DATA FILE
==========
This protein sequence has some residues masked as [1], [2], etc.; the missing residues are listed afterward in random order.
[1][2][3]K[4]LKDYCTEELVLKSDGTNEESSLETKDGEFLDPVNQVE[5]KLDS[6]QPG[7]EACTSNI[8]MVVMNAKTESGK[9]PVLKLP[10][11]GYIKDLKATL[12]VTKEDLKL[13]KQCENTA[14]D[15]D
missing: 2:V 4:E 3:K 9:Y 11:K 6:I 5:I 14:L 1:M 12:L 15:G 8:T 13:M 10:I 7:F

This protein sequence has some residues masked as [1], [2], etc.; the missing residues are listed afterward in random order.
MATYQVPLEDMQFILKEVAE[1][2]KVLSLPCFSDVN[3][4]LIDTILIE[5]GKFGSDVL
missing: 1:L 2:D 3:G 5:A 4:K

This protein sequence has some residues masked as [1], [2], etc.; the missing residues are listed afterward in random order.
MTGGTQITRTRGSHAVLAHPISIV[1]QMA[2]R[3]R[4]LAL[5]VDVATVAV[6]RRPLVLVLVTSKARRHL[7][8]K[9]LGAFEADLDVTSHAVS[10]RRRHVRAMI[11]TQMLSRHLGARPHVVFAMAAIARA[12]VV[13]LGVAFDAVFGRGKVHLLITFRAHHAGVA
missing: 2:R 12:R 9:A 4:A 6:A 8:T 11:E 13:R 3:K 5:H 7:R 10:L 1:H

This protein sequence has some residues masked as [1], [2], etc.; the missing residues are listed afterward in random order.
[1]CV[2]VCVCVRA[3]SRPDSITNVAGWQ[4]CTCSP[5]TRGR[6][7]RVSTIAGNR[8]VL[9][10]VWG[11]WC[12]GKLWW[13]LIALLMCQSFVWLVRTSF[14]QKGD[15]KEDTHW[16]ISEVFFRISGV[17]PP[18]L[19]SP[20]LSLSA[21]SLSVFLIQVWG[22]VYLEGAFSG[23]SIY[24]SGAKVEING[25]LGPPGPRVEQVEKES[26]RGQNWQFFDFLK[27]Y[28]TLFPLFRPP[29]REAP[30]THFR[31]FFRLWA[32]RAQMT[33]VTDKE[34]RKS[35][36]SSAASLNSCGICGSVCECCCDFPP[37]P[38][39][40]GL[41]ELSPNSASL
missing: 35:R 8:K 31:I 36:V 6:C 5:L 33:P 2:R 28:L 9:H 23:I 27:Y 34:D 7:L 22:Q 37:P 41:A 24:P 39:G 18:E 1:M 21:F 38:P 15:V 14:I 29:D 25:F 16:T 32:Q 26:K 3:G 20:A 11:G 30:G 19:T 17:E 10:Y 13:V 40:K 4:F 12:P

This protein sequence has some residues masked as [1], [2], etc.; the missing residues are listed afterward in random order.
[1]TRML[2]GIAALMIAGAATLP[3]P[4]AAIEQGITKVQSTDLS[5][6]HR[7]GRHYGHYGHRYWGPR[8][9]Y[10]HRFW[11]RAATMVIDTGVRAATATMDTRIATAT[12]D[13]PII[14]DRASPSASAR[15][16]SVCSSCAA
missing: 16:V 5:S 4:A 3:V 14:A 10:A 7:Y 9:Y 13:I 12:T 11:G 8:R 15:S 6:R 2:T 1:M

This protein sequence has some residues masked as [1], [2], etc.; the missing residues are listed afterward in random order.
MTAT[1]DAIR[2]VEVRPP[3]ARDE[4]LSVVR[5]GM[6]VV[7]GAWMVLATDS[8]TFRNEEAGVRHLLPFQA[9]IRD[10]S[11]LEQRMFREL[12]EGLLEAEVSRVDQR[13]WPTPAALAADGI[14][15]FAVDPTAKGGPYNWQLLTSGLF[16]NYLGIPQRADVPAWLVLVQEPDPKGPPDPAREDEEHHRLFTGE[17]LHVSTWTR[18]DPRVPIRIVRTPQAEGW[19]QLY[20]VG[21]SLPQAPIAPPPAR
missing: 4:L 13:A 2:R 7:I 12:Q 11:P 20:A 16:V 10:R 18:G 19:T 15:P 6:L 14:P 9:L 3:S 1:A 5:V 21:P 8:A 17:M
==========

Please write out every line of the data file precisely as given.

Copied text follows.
This protein sequence has some residues masked as [1], [2], etc.; the missing residues are listed afterward in random order.
[1][2][3]K[4]LKDYCTEELVLKSDGTNEESSLETKDGEFLDPVNQVE[5]KLDS[6]QPG[7]EACTSNI[8]MVVMNAKTESGK[9]PVLKLP[10][11]GYIKDLKATL[12]VTKEDLKL[13]KQCENTA[14]D[15]D
missing: 2:V 4:E 3:K 9:Y 11:K 6:I 5:I 14:L 1:M 12:L 15:G 8:T 13:M 10:I 7:F

This protein sequence has some residues masked as [1], [2], etc.; the missing residues are listed afterward in random order.
MATYQVPLEDMQFILKEVAE[1][2]KVLSLPCFSDVN[3][4]LIDTILIE[5]GKFGSDVL
missing: 1:L 2:D 3:G 5:A 4:K

This protein sequence has some residues masked as [1], [2], etc.; the missing residues are listed afterward in random order.
MTGGTQITRTRGSHAVLAHPISIV[1]QMA[2]R[3]R[4]LAL[5]VDVATVAV[6]RRPLVLVLVTSKARRHL[7][8]K[9]LGAFEADLDVTSHAVS[10]RRRHVRAMI[11]TQMLSRHLGARPHVVFAMAAIARA[12]VV[13]LGVAFDAVFGRGKVHLLITFRAHHAGVA
missing: 2:R 12:R 9:A 4:A 6:A 8:T 11:E 13:R 3:K 5:H 7:R 10:L 1:H

This protein sequence has some residues masked as [1], [2], etc.; the missing residues are listed afterward in random order.
[1]CV[2]VCVCVRA[3]SRPDSITNVAGWQ[4]CTCSP[5]TRGR[6][7]RVSTIAGNR[8]VL[9][10]VWG[11]WC[12]GKLWW[13]LIALLMCQSFVWLVRTSF[14]QKGD[15]KEDTHW[16]ISEVFFRISGV[17]PP[18]L[19]SP[20]LSLSA[21]SLSVFLIQVWG[22]VYLEGAFSG[23]SIY[24]SGAKVEING[25]LGPPGPRVEQVEKES[26]RGQNWQFFDFLK[27]Y[28]TLFPLFRPP[29]REAP[30]THFR[31]FFRLWA[32]RAQMT[33]VTDKE[34]RKS[35][36]SSAASLNSCGICGSVCECCCDFPP[37]P[38][39][40]GL[41]ELSPNSASL
missing: 35:R 8:K 31:I 36:V 6:C 5:L 33:P 2:R 28:L 9:H 23:I 27:Y 34:D 7:L 22:Q 37:P 41:A 24:P 39:G 18:E 1:M 21:F 38:P 15:V 14:I 29:D 25:F 16:T 32:Q 26:K 3:G 20:A 11:G 30:G 19:T 17:E 10:Y 13:V 40:K 4:F 12:P

This protein sequence has some residues masked as [1], [2], etc.; the missing residues are listed afterward in random order.
[1]TRML[2]GIAALMIAGAATLP[3]P[4]AAIEQGITKVQSTDLS[5][6]HR[7]GRHYGHYGHRYWGPR[8][9]Y[10]HRFW[11]RAATMVIDTGVRAATATMDTRIATAT[12]D[13]PII[14]DRASPSASAR[15][16]SVCSSCAA
missing: 16:V 5:S 4:A 3:V 14:A 10:A 7:Y 9:Y 13:I 12:T 11:G 8:R 15:S 6:R 2:T 1:M

This protein sequence has some residues masked as [1], [2], etc.; the missing residues are listed afterward in random order.
MTAT[1]DAIR[2]VEVRPP[3]ARDE[4]LSVVR[5]GM[6]VV[7]GAWMVLATDS[8]TFRNEEAGVRHLLPFQA[9]IRD[10]S[11]LEQRMFREL[12]EGLLEAEVSRVDQR[13]WPTPAALAADGI[14][15]FAVDPTAKGGPYNWQLLTSGLF[16]NYLGIPQRADVPAWLVLVQEPDPKGPPDPAREDEEHHRLFTGE[17]LHVSTWTR[18]DPRVPIRIVRTPQAEGW[19]QLY[20]VG[21]SLPQAPIAPPPAR
missing: 4:L 13:A 2:R 7:I 12:Q 11:P 20:A 16:V 10:R 18:G 19:T 15:P 6:L 14:P 9:L 3:S 1:A 5:V 21:P 8:A 17:M